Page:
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I feel frustrated ALOT with my almost 3yo DD. I have no idea how to actually get stuff done with her around. I kinda gave up on the non-essentials a long time ago.

My best coping mechanism is to get out of the house everyday. We get up and get dressed as if we have to go to work and we go out. Library, drop-in centre, playground, supermarket. I think of it as our job...lol.

She doesn't nap, but occasionally will play by herself for a little while, so that gives me a tiny break.

You are not alone in your frustrations.
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#10 of 13 Old 09-22-2005, 10:45 AM
 
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One thing that's helping w/my twins is, we play in different areas of the apartment at various times and change the activities. When it's warm enough in the afternoon, I stick them on the patio w/pots and pans of water & they go to town. Coloring in the bedroom in the morning, and wrestling in the bedroom after dinner. Bouncing on the couch after breakfast. Etc.

But mine aren't 3, I have no idea what they'll be like then. And it may be easier b/c I have 2 and they entertain one another.

In fact - perhaps you could find a regular playmate for your son?
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#11 of 13 Old 09-22-2005, 12:13 PM
 
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Yikes I went to edit my post and deleted the whole thing. The gist was that I agree with the posters who said that pre-school could be a good thing!
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#12 of 13 Old 09-23-2005, 12:11 AM
 
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I just want to second one of the previous posts. DS is the exact same age as your toddler. I had the exact same issues and I thought I was going crazy. I started doing little things like the one finger thing. I know he couldn't help himself. I even didn't totally baby proof and only moved things that mattered. He could look at gently touch and I would go over to the item with him. We even did that with things at stores and other's homes with persmission. He ended up learning to not grab or be rough and now he barely touches things and if he does, he does the look and gentle touch. I would also say something like, we look, don't touch (on things that would break) but Mommy will get it and you can look. Then he would for me to get it and we would look together. My Mom taught me that because she said if you never let them touch anything then they don't learn how to touch it right and won't be able to go to other's homes that arent' baby proofed. But if they get their curiosity satisfied and know the rules (when to touch gentle, when to look only and explore with Mom).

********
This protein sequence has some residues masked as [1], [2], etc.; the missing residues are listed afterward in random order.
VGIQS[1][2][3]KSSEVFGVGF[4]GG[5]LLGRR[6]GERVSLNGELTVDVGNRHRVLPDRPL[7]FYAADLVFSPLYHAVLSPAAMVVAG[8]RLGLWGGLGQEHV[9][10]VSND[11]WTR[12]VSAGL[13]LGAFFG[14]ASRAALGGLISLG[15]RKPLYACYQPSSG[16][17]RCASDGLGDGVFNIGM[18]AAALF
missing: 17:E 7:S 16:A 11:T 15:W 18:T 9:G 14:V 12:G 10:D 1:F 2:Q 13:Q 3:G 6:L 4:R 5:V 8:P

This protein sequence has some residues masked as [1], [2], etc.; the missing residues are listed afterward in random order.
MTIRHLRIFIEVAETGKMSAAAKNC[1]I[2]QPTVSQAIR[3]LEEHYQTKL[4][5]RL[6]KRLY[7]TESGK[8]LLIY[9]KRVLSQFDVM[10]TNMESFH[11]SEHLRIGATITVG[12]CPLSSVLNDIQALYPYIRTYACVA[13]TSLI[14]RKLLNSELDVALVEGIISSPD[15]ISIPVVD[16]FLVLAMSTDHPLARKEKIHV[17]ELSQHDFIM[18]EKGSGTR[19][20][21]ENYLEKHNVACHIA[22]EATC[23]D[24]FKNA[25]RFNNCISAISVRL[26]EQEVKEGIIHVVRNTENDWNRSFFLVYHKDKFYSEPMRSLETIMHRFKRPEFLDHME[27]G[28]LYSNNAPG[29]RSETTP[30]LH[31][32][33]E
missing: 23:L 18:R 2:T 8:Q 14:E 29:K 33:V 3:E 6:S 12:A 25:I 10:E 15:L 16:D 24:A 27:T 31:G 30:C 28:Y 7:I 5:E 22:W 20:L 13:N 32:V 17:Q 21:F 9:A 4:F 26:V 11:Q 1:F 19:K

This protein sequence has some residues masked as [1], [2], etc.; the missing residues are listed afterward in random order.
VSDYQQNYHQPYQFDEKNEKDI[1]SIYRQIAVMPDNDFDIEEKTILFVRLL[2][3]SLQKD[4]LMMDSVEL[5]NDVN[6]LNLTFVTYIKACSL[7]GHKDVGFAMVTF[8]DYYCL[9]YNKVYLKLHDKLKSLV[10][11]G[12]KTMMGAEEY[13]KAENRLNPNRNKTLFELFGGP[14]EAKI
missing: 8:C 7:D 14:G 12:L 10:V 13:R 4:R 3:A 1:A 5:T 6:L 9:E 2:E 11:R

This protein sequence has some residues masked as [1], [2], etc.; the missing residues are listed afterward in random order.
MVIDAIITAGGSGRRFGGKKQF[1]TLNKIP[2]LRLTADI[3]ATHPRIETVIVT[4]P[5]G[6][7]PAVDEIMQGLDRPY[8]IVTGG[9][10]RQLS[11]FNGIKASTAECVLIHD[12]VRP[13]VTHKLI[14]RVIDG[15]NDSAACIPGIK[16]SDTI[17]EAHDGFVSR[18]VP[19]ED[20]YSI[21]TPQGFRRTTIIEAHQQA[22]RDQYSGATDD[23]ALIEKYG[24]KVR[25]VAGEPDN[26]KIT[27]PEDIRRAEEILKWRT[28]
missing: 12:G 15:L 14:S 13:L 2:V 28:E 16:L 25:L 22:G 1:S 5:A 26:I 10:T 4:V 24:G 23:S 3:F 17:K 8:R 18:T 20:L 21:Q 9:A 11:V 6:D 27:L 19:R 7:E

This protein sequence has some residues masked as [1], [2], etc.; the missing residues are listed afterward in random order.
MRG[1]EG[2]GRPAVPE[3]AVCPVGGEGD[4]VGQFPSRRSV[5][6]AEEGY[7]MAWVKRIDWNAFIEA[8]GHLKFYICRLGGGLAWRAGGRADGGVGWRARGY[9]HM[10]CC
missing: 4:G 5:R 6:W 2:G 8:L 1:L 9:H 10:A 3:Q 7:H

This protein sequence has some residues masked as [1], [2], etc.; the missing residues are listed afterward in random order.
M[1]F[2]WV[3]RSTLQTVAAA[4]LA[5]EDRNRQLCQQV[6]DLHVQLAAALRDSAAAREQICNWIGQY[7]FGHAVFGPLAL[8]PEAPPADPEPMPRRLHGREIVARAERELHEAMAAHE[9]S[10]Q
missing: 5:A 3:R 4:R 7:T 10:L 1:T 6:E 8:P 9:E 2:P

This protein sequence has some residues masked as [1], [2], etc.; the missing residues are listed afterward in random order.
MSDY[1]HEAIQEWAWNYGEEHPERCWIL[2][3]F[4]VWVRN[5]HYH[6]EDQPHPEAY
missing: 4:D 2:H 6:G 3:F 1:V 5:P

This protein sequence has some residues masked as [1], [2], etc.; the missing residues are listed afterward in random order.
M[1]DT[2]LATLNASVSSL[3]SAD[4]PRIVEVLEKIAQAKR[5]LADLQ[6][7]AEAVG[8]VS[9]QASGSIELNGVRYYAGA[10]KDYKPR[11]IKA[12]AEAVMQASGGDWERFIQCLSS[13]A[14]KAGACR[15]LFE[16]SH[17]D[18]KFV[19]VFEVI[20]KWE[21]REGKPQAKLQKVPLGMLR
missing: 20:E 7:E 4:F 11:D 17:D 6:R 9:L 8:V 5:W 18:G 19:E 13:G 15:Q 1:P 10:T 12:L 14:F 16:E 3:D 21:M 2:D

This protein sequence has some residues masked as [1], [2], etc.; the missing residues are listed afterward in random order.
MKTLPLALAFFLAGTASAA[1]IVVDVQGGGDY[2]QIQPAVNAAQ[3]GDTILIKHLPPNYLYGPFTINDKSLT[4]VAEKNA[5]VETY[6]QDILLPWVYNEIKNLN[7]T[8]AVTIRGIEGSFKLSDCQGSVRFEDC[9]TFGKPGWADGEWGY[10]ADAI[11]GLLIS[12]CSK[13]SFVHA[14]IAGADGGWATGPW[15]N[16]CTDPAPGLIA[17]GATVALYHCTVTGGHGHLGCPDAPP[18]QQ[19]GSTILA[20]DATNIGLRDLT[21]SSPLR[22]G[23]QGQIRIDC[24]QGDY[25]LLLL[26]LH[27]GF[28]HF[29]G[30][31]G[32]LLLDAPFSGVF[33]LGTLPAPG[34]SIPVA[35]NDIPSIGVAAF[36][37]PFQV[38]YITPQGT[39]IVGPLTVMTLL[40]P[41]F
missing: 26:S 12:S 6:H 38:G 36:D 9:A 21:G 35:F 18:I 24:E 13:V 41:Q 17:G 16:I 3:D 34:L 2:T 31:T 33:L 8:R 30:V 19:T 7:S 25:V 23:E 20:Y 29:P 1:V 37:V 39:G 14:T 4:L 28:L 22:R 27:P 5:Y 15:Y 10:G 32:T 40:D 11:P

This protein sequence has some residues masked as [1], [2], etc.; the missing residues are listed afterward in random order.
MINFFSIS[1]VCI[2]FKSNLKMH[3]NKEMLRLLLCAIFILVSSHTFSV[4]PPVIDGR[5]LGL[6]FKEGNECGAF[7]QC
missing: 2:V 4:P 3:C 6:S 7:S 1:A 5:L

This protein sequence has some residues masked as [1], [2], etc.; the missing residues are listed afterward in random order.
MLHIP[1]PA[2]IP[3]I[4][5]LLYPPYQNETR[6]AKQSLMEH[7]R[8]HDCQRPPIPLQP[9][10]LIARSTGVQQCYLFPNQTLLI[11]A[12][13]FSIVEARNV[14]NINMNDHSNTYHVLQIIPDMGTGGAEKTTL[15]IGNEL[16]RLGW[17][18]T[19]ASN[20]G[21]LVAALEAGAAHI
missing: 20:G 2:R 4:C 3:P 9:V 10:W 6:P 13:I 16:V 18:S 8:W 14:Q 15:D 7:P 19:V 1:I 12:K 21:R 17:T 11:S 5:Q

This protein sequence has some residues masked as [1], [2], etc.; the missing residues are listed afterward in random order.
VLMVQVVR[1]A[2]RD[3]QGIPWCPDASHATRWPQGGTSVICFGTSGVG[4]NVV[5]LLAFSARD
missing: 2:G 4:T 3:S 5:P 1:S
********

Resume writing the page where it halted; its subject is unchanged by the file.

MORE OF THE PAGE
I also ignored the advice about saying simple sentences and did what the other poster said about explaining things like, we don't pull the cups down because they will break and then we can use them anymore and that would make me sad to have no glasses to use, or something like that. A lot of it was just keeping up with him and watching and explaining and lots of diversion. Things have greatly calmed down over the past two months so things seemed to be working. But I can tell if I don't do all that or he is tired or hungry, we regress.

Dr. Sears has a great thing on discipline and the way of having lots of yes and not so many nos.
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#13 of 13 Old 09-23-2005, 03:27 AM
 
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I hear you. We hired a nanny 4 days a week, 6 hours a day to help me with our girls. It may not be an option for everyone. But having the help is wonderful! Preschool would be the same thing, IMO. If I couldn't afford a nanny, I would seriously consider preschool.